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Happy 250th Ludwig! Part 2

Updated: Dec 27, 2022

Beethoven As Experienced Through Works From Across His Life: The Middle Period (1801 to 1814)

Crop of Joseph Willibrord Mähler's Beethoven Portrait 1804/05
Crop of Joseph Willibrord Mähler's Beethoven Portrait 1804/05

In this three part series, we are learning about Ludwig can Beethoven's life and music to celebrate his 250th birthday. Visit for part 1. Visit for part 3.

By the age of 30 in 1800, Beethoven had established his reputation as a renowned composer. During his Middle Period about 1800 to 1814, he composed some of his most famous works including the Third Symphony "Eroica," the Fifth Symphony, the three movement Violin Concerto in D, his only opera "Fidelio," Piano Sonatas Nos. 16 – 27, String Quartets No. 7 – 9, his last Piano Concerto, "Emperor," and the Piano Trio in B flat.

Descent into Deafness

During this very productive period, Beethoven began to realize his encroaching deafness. The struggle this caused him to grow as a composer, breaking further from the conventions of Classicism and creating bold, personal compositions. The pieces became longer and more harmonically complex as well. He also became interested in ideas of individual glory, the rights of the common man, and the heroic man. These two aspects have lead some musicologists to refer to his Middle Period, his "Heroic Period" as well.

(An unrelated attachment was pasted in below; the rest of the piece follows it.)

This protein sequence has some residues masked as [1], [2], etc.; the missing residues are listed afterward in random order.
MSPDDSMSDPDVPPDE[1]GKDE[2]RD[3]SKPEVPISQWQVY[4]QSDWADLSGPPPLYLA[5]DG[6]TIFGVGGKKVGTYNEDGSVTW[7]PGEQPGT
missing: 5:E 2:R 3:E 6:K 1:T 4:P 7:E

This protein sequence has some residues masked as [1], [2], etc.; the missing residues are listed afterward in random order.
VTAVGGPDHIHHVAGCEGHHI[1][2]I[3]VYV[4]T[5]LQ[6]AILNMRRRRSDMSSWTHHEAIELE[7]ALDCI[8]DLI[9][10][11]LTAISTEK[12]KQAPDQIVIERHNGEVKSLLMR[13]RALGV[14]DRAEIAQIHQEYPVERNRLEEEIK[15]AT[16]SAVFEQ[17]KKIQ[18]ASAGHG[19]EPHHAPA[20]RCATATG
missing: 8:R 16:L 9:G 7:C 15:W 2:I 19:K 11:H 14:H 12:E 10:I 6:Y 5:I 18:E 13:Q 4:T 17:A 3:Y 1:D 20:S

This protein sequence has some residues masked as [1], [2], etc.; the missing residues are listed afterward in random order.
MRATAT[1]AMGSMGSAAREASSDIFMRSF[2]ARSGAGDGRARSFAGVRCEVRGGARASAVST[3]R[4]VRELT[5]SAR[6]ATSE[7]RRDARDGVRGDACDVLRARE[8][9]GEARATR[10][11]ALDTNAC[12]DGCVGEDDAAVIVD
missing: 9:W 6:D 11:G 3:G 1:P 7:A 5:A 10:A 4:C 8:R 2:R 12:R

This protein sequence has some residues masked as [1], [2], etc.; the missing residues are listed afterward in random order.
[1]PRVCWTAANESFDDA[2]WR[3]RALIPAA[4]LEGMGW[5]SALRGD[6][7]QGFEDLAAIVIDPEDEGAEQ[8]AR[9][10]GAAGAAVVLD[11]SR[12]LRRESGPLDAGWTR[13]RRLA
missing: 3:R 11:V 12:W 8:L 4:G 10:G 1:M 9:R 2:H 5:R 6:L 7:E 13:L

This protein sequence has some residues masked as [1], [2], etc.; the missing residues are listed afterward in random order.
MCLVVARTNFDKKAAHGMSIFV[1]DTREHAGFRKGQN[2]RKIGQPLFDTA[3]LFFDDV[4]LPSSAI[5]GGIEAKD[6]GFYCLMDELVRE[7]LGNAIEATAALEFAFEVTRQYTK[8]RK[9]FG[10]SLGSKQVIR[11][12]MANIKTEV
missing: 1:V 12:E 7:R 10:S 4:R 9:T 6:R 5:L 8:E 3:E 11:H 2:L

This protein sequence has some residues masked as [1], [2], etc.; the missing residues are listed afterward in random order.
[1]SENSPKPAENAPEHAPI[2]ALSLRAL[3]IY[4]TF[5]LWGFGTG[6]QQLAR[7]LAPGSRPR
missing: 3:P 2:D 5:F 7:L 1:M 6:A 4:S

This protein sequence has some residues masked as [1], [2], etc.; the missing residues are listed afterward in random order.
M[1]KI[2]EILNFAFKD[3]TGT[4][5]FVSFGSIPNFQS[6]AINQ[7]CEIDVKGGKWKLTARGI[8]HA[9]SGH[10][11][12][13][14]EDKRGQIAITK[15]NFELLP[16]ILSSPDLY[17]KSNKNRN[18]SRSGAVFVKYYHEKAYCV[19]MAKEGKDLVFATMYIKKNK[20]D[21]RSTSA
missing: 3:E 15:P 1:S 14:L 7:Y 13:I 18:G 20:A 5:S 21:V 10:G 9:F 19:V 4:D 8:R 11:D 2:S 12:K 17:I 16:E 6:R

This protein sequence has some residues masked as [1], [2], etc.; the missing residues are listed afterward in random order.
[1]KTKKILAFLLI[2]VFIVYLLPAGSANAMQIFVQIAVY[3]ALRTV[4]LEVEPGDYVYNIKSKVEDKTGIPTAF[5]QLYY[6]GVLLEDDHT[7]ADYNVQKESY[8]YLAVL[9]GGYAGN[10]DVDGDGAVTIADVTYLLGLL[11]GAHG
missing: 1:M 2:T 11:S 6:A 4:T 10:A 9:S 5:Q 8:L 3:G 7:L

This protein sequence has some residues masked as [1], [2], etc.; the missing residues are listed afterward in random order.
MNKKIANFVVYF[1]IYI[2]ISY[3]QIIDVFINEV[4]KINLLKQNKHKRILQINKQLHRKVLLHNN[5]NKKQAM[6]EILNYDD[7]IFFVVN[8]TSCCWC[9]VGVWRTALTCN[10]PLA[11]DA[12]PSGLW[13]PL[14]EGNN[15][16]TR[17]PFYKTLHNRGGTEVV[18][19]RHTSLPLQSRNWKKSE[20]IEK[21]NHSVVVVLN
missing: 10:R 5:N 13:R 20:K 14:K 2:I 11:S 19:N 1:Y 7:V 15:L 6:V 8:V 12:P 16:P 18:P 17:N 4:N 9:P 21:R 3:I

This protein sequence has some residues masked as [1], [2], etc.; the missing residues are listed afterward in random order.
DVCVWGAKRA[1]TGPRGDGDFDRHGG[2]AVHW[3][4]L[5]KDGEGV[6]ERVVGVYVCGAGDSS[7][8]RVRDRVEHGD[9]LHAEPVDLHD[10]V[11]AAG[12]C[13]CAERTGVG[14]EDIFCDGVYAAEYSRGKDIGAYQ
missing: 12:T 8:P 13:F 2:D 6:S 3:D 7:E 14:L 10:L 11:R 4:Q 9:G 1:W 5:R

Anonymous, Bridgetower, 1800
Anonymous, Bridgetower, 1800

For a few years, :Ludwig continued to play concertos, performing with other prominent musicians of the time including his friend Afro-European violinist virtuoso George Bridgetower (1779 –1860). Bridgetower was born to a Polish mother and a West Indian father. Beethoven originally dedicated his Violin Sonata known as a "Kreutzer Sonata" to Bridgetower. However, over a disagreement involving a lady and an off-color remark made while the two men were drinking, Beethoven retracted the dedication, instead dedicating the work to French violinist Rudolphe Kreutzer (Nov. 5, 1766 – Jan. 6, 1831).

In 1802, Beethoven revealed to those closest to him that he was loosing his hearing. He first began to notice hearing loss in 1798, but by 1802, the hardship was so much that he became depressed, even suicidal. He wrote the "Heiligenstadt Testament" a document intended to be read by his two brothers. It includes: